Emerging research reveals that our brains remember specific events via physical changes in synapses, the tiny connections between neurons.
Researchers at Duke University and the Max Planck Florida Institute for Neuroscience say the discovery of the molecular mechanisms by which these changes take place was unexpected.
Investigators believe the findings could also shed light on how some diseases develop, including certain forms of epilepsy.
The study appears online in the journal Nature.
“We’re beginning to unlock some of the mysteries underlying both the acquisition of a memory in the normal brain, as well as how a normal brain is transformed into an epileptic brain,” said James McNamara, M.D., a professor in the departments of neurobiology and neurology at Duke University.
As we acquire a new memory, the connections, or synapses, between certain sets of neurons strengthen. In particular, the receiving end of a pair of these neurons — consisting of a little nub called a spine — gets a little larger.
Researchers have long suspected that a brain receptor called TrkB was involved with the growth of spines when we learn, but the new study confirms that the receptor is indeed crucial and delves further into how it works.
Investigators say new technologies enabled the research as they used a molecular sensor (which they developed) to track activity of TrkB, and microscopes that allowed them to visualize a single spine in the area of living mouse brain tissue, all in real time.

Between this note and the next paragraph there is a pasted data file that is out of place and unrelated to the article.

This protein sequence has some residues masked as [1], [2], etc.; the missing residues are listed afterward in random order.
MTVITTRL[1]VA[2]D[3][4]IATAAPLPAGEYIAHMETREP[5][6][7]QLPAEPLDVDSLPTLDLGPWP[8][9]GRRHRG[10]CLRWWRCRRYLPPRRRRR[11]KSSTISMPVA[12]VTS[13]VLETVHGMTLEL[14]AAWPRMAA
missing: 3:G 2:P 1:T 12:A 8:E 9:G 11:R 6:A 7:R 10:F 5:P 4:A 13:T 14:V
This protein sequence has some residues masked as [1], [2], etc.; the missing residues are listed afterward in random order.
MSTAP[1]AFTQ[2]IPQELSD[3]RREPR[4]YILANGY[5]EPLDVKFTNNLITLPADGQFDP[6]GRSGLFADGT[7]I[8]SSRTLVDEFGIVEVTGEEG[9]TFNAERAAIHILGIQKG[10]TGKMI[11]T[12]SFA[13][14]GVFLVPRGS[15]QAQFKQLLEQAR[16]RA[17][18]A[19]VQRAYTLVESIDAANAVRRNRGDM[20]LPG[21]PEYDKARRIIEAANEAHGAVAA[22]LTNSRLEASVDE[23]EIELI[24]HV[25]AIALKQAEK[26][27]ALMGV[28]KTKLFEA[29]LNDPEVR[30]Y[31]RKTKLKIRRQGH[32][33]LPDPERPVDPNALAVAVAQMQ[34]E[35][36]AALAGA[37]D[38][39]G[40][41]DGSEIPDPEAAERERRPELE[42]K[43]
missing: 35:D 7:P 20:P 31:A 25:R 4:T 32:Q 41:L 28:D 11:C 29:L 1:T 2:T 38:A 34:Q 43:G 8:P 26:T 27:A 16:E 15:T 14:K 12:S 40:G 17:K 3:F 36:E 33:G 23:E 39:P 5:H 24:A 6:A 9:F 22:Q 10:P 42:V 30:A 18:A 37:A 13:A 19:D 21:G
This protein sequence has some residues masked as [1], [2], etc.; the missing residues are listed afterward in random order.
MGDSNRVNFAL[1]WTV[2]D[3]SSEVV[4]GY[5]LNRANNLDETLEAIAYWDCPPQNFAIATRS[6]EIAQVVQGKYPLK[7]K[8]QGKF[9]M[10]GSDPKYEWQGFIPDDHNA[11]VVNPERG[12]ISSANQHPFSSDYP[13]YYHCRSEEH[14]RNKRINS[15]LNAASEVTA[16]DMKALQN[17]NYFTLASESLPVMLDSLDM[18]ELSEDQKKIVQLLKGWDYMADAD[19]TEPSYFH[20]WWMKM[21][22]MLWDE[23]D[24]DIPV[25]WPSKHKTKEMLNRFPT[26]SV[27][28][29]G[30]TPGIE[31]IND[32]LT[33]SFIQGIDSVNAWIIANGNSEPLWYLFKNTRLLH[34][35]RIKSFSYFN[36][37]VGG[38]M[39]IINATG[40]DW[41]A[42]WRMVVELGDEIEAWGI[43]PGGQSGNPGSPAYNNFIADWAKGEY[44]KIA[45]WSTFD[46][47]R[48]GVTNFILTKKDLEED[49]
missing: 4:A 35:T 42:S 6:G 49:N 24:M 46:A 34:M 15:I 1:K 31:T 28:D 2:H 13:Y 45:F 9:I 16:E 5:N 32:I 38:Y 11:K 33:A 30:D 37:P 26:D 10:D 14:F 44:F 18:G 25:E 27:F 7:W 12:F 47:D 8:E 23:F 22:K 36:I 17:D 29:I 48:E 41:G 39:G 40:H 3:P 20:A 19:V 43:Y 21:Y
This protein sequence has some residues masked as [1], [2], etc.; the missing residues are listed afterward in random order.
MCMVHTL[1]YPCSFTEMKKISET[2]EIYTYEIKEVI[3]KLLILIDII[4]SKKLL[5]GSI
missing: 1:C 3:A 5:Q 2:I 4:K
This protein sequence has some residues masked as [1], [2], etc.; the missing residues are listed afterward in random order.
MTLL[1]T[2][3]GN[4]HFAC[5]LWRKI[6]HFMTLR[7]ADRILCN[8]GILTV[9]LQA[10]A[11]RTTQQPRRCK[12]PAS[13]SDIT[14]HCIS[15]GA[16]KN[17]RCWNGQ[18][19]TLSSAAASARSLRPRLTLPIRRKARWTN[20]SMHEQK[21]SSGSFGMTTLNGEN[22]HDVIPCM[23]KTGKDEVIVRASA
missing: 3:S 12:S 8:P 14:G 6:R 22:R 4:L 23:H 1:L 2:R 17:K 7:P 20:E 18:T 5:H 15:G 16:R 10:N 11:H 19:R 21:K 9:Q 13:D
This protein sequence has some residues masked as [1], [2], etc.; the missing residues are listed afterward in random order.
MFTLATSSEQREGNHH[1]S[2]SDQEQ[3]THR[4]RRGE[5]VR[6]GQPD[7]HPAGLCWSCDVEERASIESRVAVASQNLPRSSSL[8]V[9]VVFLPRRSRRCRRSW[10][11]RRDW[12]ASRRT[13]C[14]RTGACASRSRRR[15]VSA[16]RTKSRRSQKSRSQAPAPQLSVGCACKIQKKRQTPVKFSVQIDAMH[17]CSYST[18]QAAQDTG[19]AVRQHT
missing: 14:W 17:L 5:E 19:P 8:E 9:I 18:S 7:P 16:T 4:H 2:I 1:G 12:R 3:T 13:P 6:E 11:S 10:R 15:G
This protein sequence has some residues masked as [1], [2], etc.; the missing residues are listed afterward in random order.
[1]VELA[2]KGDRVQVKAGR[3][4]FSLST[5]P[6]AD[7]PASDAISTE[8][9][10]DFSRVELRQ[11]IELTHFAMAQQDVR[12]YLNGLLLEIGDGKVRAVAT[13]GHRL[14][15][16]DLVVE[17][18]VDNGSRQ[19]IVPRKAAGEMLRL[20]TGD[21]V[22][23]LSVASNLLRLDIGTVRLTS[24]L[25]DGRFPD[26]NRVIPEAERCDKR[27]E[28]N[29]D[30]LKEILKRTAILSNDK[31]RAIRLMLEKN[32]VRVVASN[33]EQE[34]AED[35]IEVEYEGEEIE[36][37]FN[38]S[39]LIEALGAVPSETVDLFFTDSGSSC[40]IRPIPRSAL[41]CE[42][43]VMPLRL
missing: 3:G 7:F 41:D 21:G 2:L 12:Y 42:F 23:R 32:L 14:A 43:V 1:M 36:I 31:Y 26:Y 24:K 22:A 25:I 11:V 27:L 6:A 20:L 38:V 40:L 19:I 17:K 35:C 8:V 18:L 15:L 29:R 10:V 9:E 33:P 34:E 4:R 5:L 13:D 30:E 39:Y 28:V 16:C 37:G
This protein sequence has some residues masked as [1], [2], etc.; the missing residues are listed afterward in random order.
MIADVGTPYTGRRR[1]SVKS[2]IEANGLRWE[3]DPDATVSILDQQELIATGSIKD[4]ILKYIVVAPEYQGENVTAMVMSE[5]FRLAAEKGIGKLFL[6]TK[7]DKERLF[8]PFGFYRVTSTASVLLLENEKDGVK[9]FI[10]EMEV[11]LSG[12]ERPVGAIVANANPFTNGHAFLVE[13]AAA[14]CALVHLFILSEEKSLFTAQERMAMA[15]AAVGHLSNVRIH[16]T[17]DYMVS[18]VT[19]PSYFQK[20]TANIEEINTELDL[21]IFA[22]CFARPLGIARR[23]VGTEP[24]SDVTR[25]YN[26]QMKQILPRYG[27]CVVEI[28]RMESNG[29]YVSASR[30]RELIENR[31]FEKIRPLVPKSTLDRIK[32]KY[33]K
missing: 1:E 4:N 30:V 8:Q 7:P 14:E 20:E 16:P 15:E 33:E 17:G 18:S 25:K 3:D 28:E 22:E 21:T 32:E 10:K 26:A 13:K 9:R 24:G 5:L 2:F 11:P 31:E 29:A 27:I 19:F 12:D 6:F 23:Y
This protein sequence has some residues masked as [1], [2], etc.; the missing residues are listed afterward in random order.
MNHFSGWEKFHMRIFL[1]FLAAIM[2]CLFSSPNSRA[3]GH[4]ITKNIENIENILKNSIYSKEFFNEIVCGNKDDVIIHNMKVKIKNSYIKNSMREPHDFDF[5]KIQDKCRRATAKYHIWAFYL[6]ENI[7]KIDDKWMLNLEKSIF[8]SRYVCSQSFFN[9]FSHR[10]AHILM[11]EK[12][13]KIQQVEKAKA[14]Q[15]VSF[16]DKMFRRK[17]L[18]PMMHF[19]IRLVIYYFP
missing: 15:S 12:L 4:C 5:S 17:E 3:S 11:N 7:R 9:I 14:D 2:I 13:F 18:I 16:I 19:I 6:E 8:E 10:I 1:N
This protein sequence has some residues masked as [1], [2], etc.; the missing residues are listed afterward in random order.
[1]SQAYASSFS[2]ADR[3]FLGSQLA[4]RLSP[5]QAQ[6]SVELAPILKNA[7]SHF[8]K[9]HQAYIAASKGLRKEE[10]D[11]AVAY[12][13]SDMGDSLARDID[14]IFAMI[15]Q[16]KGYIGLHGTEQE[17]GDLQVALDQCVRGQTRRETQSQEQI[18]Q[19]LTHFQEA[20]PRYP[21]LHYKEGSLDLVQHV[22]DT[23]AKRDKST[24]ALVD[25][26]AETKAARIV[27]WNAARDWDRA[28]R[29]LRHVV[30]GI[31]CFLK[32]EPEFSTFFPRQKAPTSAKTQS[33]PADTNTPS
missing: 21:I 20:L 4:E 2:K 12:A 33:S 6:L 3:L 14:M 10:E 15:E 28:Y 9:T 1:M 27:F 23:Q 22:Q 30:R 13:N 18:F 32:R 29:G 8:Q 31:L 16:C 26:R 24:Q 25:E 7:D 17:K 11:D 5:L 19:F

The group also was able to add a tiny amount of signaling chemical, glutamate, at the single spine in order to mimic what happens during learning. This caused the spines to grow.
“The mouse brain has approximately 70 million neurons, and most of them are dotted with thousands of spines,” McNamara said. “So, to be able to model and study the events occurring in a single spine in a single neuron is remarkable.”
Without the TrkB receptor, spine growth did not occur in response to the signaling chemical, the group found.
The team suspected that yet another player, brain-derived neurotrophic growth factor (BDNF), was involved because it is the molecular key to TrkB’s lock.
The scientists created a molecular sensor for BDNF and showed that mimicking the signal associated with learning caused the release of BDNF from the receiving end of the synapse. This was surprising because conventional wisdom holds that BDNF is only released from the sending neuron, not the receiving neuron.
The fact that the receiving neuron both discharges BDNF into the gap between neurons and also senses it is “extremely unique, biologically,” said co-senior investigator Ryohei Yasuda. “One possibility is that BDNF is regulating several surrounding cells at once. We’re interested in following up to understand the exact process.”
Although the experiments were conducted in mice, the interaction between TrkB and BDNF is likely to be important for learning and memory in people, McNamara said.
Source: Duke University/ScienceDaily